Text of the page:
In addition to the above mentioned festival/ sponsorship marketing opportunities – for many brands there are many other terrific marketing opportunities to be tapped into during this period.

For example, during Holi many Indians choose to give their home a thorough spring-cleaning – often redecorating and disposing of old items. This means a great marketing opportunity for the retail sector with additional sales generated of household goods, clothing and more. It is a time when many Indians look at property investments and even changing their homes for a larger and better one.

Holi is also a wonderful time for marketers to integrate festive greetings into advertisements and marketing initiatives to capture the attention of enthusiastic people celebrating Holi.

The Journey from Rich Media to Social Media

Once upon a time YouTube was home of rich media formats. Today, rich media, as we know it, has evolved and is travelling across the World Wide Web for bigger and better things. Just like a ‘selfie’, it has found its new home on social media platforms and it is here that it is screaming for attention to all who are willing to listen.

Multiculturalism in Australian Small Business

I’ve been a self-proclaimed Sydney-sider for almost nine years now. Having had a culturally diverse upbringing in four different countries, prior to making Sydney home, I can say with confidence that my new home is one of the most diverse. The very suburb I live in ranks 11th in the recent SBS interactive “how diverse is my suburb”, representing 125 different ancestries. Chinese makes up the largest chunk followed by Australian, Macedonian, Greek, Lebanese, Nepalese and Indian.

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Acceptance of diversity is part of our society in Australia and Australians do diversity really well when it comes to opening doors to migrants from across borders and helping them build their future here. After all, close to 47% of our population were born overseas or have a parent born overseas, of which, approximately 25% of our overall Australian population are from Asian cultures. This is just a conservative estimation while we await Census 2016 figures.

The rise of India

By Diya Dasgupta

The 2004 India Shining Campaign, a controversial marketing slogan popularized by the then ruling Bharatiya Janata Party (BJP) – India’s current new government – may well be the boost India needed then to elevate its image today as a potential 21st century economic superpower.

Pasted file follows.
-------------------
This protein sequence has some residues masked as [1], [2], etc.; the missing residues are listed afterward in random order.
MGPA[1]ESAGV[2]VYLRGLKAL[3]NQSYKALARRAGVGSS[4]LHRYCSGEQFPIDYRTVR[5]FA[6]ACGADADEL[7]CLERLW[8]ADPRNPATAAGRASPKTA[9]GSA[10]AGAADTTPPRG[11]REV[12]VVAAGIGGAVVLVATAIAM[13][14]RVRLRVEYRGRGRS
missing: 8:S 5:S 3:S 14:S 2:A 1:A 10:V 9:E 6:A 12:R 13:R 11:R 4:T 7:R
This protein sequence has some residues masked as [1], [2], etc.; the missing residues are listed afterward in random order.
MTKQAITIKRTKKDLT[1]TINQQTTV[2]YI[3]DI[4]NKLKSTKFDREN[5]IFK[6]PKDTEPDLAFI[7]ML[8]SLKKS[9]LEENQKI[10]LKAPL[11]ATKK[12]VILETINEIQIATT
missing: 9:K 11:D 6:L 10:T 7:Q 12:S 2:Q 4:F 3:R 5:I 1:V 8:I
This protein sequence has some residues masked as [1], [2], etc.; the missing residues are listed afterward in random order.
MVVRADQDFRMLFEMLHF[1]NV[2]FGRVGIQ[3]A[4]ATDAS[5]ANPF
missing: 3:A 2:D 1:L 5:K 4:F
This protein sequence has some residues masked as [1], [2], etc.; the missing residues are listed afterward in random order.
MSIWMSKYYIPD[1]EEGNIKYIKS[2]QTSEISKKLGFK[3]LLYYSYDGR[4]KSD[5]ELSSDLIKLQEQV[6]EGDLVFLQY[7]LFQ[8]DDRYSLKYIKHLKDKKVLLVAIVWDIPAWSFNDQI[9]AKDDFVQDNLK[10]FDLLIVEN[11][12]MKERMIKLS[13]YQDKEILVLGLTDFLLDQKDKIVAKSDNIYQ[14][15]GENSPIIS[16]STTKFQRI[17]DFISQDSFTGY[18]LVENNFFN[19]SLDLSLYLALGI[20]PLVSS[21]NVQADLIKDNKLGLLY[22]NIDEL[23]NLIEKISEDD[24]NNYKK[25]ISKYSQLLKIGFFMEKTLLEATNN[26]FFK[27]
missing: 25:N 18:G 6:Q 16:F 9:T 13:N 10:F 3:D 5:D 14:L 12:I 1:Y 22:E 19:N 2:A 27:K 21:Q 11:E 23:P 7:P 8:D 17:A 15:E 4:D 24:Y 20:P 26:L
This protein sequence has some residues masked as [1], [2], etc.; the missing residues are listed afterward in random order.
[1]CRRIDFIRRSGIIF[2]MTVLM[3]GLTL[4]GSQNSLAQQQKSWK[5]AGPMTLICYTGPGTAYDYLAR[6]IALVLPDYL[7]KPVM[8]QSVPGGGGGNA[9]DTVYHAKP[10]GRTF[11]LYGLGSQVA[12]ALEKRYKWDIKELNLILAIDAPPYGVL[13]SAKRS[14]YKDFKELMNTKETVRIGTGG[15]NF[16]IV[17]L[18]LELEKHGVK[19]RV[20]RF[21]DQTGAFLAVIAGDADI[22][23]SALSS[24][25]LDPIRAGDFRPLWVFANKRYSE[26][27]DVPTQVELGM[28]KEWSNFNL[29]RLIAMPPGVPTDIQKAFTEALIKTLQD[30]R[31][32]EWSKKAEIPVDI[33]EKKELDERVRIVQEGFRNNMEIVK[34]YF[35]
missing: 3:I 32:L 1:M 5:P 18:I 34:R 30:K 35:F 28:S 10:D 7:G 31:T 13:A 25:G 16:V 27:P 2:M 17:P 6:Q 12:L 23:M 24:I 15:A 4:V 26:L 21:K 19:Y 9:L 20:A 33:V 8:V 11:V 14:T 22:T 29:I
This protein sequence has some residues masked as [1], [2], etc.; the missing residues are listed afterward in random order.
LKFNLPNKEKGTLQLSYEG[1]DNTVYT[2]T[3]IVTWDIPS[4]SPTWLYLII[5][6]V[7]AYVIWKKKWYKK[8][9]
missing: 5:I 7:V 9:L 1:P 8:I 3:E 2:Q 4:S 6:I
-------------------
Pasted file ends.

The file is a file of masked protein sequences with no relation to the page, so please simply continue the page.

The largest democracy in the world
India is the world’s largest democracy has a population of 1.26 billion, 814 million voters and over 400 mother tongues – 29 of which alone are spoken by 1 million people or more.

And with a new government that promises to restore India’s Industrial Revolution, the path is set to propel India to centre stage in the global economic arena.

Kung Hei Fat Choy!

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Three thousand years ago before the celebration of Christmas, the Chinese began to tell a mythical tale of an animal race to claim their places in the Chinese horoscope.

Bridging the Cultural Gap – Gangnam Style?

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Walking through a busy department store on my way to work, I find myself tuning out from the daily reminders of Australia’s role in the Asian Century, cycling endlessly in my head. Instead I focus on the music and I recognise Gangnam Style, the latest trend to hit Australia’s music scene. That’s when it hit me. This cultural gap that has continued to obstruct Australia’s relations with its Asian neighbours: could Gangnam style be the answer?

As of 27 December 2012, the Youtube video of Gangnam Style had been viewed over one billion times, making it the most viewed video to date. Its catchy tune and even catchier “giddy-up” dance moves has burgeoned an interest in Asian pop, never before seen in Australia. Bars and pubs in Melbourne once showing rock groups and other artists are now regularly booked by Korean-American rappers, Chinese indie-rockers and Mongolian hip-hoppers. But by far the greatest thing about this growing interest is that it appears to span many groups and cultures. As Caroline Sullivan notes in her review of another South Korean K-Pop group to hit the Western charts, Big Bang, K-pop is proof that music recognises no boundaries.